All About the GED: Illinois

If you're an Illinois resident with questions about the General Educational Development test, or GED, you've come to the right place. Read on for information about succeeding at the GED and earning your High School Equivalency Diploma in Illinois.

View 1 Popular School »

Overview of the GED in Illinois

The General Educational Development test is an option for those who wish to fill the gap that can result from the lack of a high school diploma. According to the American Council on Education (ACE), 98% of universities and colleges accepted the GED credential in lieu of a traditional high school diploma as of 2007 (www.acenet.edu). Most employers who require a high school diploma will recognize the GED credential, which also meets the standard for joining the armed forces. In Illinois, the Illinois Community College Board (ICCB) administers the test.

Who Is Eligible to Take the GED?

According to the ICCB, you must be at least 17 years of age to take the GED. In addition, if you have been enrolled in any type of school - even a home school environment - in the past 12 months, a letter of withdrawal from that school will be necessary. At least 30 days of Illinois residency is also required to take the test in Illinois. Individuals with certain documented disabilities can request and receive accommodations in order to complete the exam. The test is not available online, but can only be completed at official testing centers.

How Do I Register in Illinois?

To register for the GED, you'll need to find your county's Regional Office of Education (ROE). Illinois' ICCB website offers an ROE locator link to find the nearest office and its website (www.iccb.state.il.us). Information on test-taking sites will then be available through that local office. An application fee will cover the registration and the equivalency certificate for test-takers who receive a passing score.

How Do I Prepare?

There are many ways you can prepare for the GED. If you choose to work independently, you can order study books and might be able to access television programs offered for GED candidates through your local public television station. Videos, sample questions, an official practice test and practice activities are also available online, many of which are free. You could also consider taking a preparation class at an adult education center or community college.

What Is the GED Test Like?

Once you have prepared and registered, you'll go to a testing center at the scheduled time to take the GED. You will be tested in five subjects:

  • Language arts - writing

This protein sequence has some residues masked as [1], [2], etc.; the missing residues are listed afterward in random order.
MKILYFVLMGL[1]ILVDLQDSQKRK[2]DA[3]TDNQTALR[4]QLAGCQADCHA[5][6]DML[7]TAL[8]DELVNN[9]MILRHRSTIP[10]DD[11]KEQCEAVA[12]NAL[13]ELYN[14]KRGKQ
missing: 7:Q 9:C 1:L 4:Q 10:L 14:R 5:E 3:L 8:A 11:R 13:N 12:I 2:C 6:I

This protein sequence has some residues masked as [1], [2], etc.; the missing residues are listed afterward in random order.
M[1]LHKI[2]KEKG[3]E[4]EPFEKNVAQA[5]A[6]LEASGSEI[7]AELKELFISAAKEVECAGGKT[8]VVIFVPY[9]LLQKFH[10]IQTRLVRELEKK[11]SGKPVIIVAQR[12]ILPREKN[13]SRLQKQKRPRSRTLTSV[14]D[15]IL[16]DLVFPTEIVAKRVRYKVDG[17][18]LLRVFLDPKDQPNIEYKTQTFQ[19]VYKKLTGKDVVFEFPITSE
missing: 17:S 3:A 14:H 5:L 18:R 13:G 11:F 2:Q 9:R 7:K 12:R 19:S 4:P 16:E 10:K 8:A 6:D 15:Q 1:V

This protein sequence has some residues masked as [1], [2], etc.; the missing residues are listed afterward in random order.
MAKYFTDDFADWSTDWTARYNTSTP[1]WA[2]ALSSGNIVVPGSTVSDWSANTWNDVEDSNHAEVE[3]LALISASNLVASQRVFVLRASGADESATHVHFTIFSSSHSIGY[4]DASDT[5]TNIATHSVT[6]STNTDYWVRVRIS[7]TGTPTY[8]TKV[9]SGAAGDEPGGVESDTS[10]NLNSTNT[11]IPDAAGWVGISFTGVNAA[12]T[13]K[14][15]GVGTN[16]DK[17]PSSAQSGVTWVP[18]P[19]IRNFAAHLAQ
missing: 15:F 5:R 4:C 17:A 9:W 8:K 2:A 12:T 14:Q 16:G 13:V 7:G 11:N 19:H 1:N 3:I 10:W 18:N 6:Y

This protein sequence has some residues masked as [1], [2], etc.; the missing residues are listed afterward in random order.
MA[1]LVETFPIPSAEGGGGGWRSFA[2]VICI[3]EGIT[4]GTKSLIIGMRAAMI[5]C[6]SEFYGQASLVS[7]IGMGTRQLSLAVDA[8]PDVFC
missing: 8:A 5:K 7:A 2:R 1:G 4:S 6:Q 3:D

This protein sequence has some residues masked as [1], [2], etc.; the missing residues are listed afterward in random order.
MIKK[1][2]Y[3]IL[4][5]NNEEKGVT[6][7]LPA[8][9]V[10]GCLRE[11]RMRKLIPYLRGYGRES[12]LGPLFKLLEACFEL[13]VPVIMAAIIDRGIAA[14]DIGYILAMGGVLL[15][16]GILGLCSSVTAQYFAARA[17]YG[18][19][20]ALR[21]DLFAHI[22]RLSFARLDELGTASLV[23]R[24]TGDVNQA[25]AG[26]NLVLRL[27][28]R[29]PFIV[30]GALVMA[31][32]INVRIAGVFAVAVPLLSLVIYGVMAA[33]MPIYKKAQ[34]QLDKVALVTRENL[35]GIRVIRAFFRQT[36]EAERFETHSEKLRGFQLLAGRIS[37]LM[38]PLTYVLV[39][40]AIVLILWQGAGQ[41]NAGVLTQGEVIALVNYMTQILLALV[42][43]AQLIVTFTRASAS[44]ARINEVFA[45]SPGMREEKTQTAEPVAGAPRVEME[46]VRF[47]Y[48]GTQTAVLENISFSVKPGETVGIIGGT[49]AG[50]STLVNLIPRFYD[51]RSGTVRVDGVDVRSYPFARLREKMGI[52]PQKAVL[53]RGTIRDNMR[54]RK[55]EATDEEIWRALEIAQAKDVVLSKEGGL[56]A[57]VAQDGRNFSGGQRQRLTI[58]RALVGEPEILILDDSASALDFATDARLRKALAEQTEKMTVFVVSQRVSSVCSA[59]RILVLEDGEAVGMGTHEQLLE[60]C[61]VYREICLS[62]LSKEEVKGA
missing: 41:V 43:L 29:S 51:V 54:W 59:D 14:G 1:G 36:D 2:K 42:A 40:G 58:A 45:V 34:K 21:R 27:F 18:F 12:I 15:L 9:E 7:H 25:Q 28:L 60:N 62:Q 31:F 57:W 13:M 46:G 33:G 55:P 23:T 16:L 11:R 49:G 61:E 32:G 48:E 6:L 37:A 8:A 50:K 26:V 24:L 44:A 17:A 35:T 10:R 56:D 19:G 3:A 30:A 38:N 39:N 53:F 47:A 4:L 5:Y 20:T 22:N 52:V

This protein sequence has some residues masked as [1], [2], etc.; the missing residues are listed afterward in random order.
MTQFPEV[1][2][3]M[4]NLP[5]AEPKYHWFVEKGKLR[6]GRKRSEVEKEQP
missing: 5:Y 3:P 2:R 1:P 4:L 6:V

• Social studies
  • Science
  • Language arts - reading
  • Mathematics.

The entire GED test generally takes a little more than seven hours. The test can be taken in English, Spanish or French, but non-English test takers may need to complete an additional English proficiency test. Illinois also requires its residents to complete the Illinois State Constitution Exam if they haven't previously passed it.

The math, science and social studies sections of the GED consist of 50 questions each. The language arts - reading section has 40 questions, while the language arts - writing section is divided into a 50-question section and an essay question. Time allowed for each portion varies slightly, but ranges from 45 minutes for the essay up to 90 minutes for math. You are allowed to use a calculator (which is provided at the testing center) for the first part of the math section, but not the second.

How is the Test Scored?

The GED test questions that are answered correctly are tabulated and converted into a standard score and a percentile score. You must receive a score of 410 or above on each of the five tests, plus a bit more on one or more sections to reach a total of 2250 overall. For individuals who don't pass all of the sections, retakes are an option for an additional fee; retaking the constitution test is free.

Show me popular schools

Related to All About the GED: Illinois

  • Related
  • Recently Updated
  • Popular
BFA in Game Design & Development: Degree Overview

Research a bachelor's degree program in game design and development. Learn about possible portfolio requirements, sample...

Associate of Computer Programming and Web Development: Degree Overview

Read about the curriculum and requirements of an associate's degree in computer programming and Web development. Learn about...

Development Specialist: Job Description and Education Requirements

Development specialists work in human resources or fundraising positions. These individuals use their communications skills to...

How to Become a Research and Development Biostatistician

Research the requirements to become a research and development biostatistician. Learn about the job description and read the...

Sustainable Development Careers: Job Descriptions and Requirements

Popular School

Other Schools:

  • School locations:
    • Stanford